Nonlinear optics in photonic crystals
To use photonic crystal cavities and waveguides to enhance nonlinear frequency conversion.
III-V semiconductors, such as GaAs and GaP, are considered promising candidates for nonlinear optical devices because of their large second order nonlinearity, transparency over a wide wavelength range, and ease of integration with semiconductor processing. The cubic symmetry of the zincblende lattice of III-V semiconductors does not exhibit birefringence, therefore engineering the dispersion or using sub-coherence length optical microcavities is especially important. High quality factor micro-cavities offer a means to achieve high conversion efficiencies on-chip with a vastly reduced size, and could be integrated with nanophotonic technology. Furthermore, these can be used to provide an interface between quantum emitters and telecommunications networks, or alternatively for providing a platform for high efficiency photo-detection via frequency conversion to the visible wavelengths, where single photon counters have maximum detection efficiency.
We have demonstrated second harmonic and sum frequency generation in photonic crystal nanocavities and waveguides fabricated in gallium phosphide [1-4, 8] and gallium arsenide. We observe second harmonic radiation at 750 nm with input powers of only nanowatts coupled to the cavity. We have also integrated quantum emitters with our nonlinear conversion platform, and demonstrated a telecommunications wavelength pumped single photon source operating at speeds of up to 300 MHz . Furthermore, we designed and fabricated high overlap photonic crystal cavities that should allow even higher efficiency frequency conversion and frequency conversion of quantum emitters [6,7]. Our results are promising for integrated, low-power light sources and on-chip reduction of input power in other nonlinear processes.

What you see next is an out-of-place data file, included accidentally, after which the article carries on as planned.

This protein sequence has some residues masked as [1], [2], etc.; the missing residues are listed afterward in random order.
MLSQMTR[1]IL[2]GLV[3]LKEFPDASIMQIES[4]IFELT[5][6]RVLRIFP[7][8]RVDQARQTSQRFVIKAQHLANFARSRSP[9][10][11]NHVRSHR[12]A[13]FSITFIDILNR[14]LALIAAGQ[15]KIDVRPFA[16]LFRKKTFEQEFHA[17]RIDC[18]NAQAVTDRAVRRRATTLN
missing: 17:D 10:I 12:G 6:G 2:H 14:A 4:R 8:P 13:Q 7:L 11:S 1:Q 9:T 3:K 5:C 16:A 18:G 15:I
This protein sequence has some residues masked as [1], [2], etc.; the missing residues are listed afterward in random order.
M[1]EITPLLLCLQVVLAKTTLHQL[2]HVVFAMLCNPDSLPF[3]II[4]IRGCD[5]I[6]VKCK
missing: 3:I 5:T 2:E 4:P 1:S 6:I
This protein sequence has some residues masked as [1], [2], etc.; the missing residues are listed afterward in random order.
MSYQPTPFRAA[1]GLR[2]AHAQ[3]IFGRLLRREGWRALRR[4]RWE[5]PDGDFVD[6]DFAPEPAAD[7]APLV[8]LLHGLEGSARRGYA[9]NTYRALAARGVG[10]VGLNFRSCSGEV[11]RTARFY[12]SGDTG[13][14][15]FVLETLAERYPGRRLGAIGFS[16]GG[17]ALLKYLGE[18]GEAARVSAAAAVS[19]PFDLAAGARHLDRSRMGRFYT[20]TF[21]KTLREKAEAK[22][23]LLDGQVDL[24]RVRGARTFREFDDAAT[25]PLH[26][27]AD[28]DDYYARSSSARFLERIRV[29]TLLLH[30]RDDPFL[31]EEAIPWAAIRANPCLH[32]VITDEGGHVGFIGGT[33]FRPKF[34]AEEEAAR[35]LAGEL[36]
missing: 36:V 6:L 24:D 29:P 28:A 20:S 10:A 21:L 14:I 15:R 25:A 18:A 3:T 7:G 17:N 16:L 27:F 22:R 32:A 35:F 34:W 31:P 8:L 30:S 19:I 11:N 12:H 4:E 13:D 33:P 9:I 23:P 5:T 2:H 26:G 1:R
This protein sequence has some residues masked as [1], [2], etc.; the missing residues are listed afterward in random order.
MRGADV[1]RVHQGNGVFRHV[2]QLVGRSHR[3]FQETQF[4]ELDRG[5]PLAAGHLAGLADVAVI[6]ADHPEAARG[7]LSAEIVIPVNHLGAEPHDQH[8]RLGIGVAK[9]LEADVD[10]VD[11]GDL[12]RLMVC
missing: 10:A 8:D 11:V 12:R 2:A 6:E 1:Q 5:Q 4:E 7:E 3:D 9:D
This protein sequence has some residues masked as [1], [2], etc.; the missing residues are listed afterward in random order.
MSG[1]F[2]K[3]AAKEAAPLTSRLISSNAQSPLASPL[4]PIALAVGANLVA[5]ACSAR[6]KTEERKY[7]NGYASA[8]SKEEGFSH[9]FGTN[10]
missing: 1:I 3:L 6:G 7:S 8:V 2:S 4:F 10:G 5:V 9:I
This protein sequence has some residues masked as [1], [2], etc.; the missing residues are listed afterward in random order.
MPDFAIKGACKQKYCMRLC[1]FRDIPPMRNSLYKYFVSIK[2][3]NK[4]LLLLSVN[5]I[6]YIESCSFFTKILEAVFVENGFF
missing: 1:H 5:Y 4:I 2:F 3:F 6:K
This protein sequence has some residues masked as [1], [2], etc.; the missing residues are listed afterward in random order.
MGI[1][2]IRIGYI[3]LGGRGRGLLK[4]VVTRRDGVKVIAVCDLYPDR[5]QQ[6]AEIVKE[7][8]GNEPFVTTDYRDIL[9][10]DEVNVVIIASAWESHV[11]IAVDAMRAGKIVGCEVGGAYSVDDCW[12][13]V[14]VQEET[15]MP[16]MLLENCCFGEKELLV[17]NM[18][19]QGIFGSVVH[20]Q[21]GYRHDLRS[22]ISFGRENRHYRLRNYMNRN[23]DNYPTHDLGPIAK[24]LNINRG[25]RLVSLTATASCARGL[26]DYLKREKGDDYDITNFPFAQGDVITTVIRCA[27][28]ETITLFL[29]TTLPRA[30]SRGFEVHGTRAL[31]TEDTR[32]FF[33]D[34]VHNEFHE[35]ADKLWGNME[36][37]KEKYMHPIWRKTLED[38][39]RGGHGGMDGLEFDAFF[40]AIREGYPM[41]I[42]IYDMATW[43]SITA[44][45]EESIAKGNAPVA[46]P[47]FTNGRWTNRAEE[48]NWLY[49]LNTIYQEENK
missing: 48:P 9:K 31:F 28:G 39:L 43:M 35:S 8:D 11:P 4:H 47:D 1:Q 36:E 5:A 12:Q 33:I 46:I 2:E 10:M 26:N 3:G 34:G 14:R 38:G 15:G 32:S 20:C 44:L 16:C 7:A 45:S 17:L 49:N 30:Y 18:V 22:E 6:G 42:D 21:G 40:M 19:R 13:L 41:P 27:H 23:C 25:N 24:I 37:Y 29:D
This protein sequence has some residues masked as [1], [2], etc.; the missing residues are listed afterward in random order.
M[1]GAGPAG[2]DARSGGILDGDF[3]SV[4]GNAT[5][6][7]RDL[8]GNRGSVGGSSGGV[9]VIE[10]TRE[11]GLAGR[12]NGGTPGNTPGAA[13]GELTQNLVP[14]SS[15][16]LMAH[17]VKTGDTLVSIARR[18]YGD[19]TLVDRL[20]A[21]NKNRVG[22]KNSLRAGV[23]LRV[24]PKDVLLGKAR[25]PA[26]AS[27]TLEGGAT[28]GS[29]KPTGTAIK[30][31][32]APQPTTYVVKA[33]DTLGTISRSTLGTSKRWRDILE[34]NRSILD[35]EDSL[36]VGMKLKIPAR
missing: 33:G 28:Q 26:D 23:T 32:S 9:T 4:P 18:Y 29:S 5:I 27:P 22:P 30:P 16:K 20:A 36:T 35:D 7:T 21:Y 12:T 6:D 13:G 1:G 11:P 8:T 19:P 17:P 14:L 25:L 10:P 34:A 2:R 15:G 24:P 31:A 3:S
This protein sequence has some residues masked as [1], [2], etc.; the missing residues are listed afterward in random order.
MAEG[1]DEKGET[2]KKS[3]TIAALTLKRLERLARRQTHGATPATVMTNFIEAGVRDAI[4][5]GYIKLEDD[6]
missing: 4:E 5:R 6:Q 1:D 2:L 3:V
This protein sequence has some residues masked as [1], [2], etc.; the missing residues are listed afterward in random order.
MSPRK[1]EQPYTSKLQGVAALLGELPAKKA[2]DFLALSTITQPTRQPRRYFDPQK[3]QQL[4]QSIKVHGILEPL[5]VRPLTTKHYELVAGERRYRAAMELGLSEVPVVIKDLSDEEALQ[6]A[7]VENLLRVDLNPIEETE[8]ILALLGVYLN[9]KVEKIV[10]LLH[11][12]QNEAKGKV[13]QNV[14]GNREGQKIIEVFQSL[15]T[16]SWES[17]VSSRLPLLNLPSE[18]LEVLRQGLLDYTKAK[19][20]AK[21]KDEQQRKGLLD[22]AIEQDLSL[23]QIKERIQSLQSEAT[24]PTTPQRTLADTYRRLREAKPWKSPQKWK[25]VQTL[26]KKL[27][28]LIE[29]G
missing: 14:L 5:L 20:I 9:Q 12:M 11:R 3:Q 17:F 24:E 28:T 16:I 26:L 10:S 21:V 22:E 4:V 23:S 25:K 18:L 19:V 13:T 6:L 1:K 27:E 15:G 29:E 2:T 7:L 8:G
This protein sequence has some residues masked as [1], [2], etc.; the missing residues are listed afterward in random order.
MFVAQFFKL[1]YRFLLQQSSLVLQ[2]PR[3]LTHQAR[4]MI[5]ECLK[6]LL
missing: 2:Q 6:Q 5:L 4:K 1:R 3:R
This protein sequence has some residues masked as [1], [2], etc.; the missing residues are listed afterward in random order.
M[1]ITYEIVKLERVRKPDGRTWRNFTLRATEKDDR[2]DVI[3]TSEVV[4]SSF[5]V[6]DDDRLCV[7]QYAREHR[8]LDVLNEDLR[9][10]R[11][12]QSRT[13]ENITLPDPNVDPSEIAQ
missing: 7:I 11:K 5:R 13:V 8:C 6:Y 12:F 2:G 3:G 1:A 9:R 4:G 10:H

- Second harmonic generation in gallium phosphide photonic crystal nanocavities with ultralow continuous wave pump power, Kelley Rivoire, Ziliang Lin, Fariba Hatami, W. Ted Masselink, Jelena Vuckovic,Optics Express, Vol 17, pp22609-22615 (2009) (arXiv:0910.4757)
- Sum-frequency generation in doubly resonant GaP photonic crystal nanocavities, Kelley Rivoire, Ziliang Lin, Fariba Hatami, and Jelena Vuckovic, Applied Physics Letters, 97, 043103 (2010).
- Tunable-wavelength second harmonic generation from GaP photonic crystal cavities coupled to fiber tapers, Gary Shambat, Kelley Rivoire, Jesse Lu, Fariba Hatami, and Jelena Vuckovic, Optics Express, Vol 18, pp. 12176-12184 (2010).
- Second harmonic generation in GaP photonic crystal waveguides, Kelley Rivoire, Sonia Buckley, Fariba Hatami, and Jelena Vuckovic, Applied Physics Letters 98, 263113 (2011). (arXiv:1106.0046)
- Fast quantum dot single photon source triggered at telecommunications wavelength, Kelley Rivoire, Sonia Buckley, Arka Majumdar, Hyochul Kim, Pierre Petroff, and Jelena Vuckovic, Applied Physics Letters, 98, 083105 (2011) (arXiv:1012.0300)
- Multiply resonant photonic crystal nanocavities for nonlinear frequency conversion, Kelley Rivoire, Sonia Buckley, and Jelena Vuckovic, Optics Express 19, pp. 22198-22207 (2011).
- Multiply resonant high quality photonic crystal nanocavities, Kelley Rivoire, Sonia Buckley, and Jelena Vuckovic, Applied Physics Letters, 99, 013114 (2011). (arXiv:1105.6134)
- Photoluminescence from In0.5Ga0.5As/GaP quantum dots coupled to photonic crystal cavities, Kelley Rivoire, Sonia Buckley, Yuncheng Song, Minjoo Larry Lee, and Jelena Vuckovic, Physical Review B 85, 045319 (2012). (arXiv:1201.1258)
- Tomas Sarmiento, Jim Harris (Stanford)
- Dr. Fariba Hatami (Humboldt University)
- Prof. Minjoo Larry Lee, Yuncheng Song (Yale)
- Dr. Klaus Biermann (Paul Drude Institute)
- Dr. Emanuele Pelucchi (Tyndall Institute)
last modified on Monday June 04, 2012